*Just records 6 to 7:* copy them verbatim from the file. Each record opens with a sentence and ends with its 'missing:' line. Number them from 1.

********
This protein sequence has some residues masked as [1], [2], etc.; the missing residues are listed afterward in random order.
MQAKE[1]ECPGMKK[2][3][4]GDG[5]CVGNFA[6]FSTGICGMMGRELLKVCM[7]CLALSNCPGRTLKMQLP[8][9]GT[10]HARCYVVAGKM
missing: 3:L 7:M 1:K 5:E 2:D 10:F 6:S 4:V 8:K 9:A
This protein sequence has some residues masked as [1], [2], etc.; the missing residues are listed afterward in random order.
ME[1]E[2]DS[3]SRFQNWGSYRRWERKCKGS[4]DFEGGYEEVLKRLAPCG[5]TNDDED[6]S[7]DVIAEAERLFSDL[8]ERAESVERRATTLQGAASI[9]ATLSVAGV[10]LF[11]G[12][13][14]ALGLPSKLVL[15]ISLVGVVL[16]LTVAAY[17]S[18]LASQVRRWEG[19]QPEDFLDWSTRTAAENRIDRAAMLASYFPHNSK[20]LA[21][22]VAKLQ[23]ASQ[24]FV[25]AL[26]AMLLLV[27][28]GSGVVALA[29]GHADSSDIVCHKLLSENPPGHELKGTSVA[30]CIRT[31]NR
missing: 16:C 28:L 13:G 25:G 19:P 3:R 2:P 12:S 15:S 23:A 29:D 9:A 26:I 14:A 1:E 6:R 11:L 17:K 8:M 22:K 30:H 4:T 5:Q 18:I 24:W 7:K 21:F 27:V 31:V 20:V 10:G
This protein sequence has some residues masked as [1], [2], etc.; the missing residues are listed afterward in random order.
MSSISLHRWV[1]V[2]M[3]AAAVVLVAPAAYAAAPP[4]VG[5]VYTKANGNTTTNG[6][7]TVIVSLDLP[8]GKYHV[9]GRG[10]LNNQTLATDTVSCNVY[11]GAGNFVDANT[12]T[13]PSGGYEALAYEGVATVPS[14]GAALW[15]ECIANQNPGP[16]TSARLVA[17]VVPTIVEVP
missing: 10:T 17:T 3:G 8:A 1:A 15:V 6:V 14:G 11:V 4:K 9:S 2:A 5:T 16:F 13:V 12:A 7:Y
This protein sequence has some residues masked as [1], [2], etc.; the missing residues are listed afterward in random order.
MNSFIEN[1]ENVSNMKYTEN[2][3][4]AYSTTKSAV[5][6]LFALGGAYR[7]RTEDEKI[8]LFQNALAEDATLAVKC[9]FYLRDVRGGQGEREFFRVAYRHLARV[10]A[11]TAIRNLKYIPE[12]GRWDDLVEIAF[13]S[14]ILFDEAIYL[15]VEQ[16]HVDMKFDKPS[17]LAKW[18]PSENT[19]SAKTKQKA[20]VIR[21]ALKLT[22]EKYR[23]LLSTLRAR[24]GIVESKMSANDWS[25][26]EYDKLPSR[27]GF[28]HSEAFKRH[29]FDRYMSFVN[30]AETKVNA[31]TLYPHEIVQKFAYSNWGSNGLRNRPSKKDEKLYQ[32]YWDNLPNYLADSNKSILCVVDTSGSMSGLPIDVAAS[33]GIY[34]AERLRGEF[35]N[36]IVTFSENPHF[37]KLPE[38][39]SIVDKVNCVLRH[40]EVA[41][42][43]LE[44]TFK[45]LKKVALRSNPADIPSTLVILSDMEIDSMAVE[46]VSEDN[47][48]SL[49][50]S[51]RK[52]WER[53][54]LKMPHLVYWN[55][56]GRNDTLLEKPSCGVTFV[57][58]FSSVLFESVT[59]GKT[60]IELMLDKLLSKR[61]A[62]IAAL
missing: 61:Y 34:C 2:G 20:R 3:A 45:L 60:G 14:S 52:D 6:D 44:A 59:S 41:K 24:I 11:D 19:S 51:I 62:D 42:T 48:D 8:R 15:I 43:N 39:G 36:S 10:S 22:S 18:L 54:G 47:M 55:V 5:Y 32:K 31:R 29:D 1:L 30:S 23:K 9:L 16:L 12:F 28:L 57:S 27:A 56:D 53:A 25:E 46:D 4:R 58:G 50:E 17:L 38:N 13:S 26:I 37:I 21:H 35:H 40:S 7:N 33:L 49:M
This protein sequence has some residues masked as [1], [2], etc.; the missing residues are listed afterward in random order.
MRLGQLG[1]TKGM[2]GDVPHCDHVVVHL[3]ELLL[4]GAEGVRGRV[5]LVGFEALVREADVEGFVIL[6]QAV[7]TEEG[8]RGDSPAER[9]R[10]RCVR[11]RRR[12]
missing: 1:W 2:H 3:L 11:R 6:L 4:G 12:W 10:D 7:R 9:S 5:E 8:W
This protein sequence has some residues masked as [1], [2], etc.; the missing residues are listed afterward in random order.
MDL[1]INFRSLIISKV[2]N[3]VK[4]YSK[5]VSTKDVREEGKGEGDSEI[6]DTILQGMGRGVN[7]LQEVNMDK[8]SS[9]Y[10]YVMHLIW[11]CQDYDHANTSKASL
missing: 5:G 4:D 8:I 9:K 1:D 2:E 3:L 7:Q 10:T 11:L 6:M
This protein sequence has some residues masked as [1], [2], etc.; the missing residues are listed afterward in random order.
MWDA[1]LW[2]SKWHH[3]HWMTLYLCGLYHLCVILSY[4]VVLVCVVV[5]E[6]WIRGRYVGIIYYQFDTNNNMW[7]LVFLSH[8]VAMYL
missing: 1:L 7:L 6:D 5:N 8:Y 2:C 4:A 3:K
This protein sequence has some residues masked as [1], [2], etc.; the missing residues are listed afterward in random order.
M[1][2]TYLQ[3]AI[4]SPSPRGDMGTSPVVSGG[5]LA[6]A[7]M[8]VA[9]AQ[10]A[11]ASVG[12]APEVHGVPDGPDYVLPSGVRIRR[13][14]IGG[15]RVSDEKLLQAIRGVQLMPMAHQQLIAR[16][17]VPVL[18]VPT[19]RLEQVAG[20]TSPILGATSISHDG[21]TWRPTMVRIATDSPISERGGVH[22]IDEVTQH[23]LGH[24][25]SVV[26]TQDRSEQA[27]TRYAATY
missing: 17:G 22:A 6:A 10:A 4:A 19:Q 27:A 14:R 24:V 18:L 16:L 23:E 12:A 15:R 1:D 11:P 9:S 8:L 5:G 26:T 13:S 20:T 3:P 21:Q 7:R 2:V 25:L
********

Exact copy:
This protein sequence has some residues masked as [1], [2], etc.; the missing residues are listed afterward in random order.
MDL[1]INFRSLIISKV[2]N[3]VK[4]YSK[5]VSTKDVREEGKGEGDSEI[6]DTILQGMGRGVN[7]LQEVNMDK[8]SS[9]Y[10]YVMHLIW[11]CQDYDHANTSKASL
missing: 5:G 4:D 8:I 9:K 1:D 2:E 3:L 7:Q 10:T 11:L 6:M
This protein sequence has some residues masked as [1], [2], etc.; the missing residues are listed afterward in random order.
MWDA[1]LW[2]SKWHH[3]HWMTLYLCGLYHLCVILSY[4]VVLVCVVV[5]E[6]WIRGRYVGIIYYQFDTNNNMW[7]LVFLSH[8]VAMYL
missing: 1:L 7:L 6:D 5:N 8:Y 2:C 4:A 3:K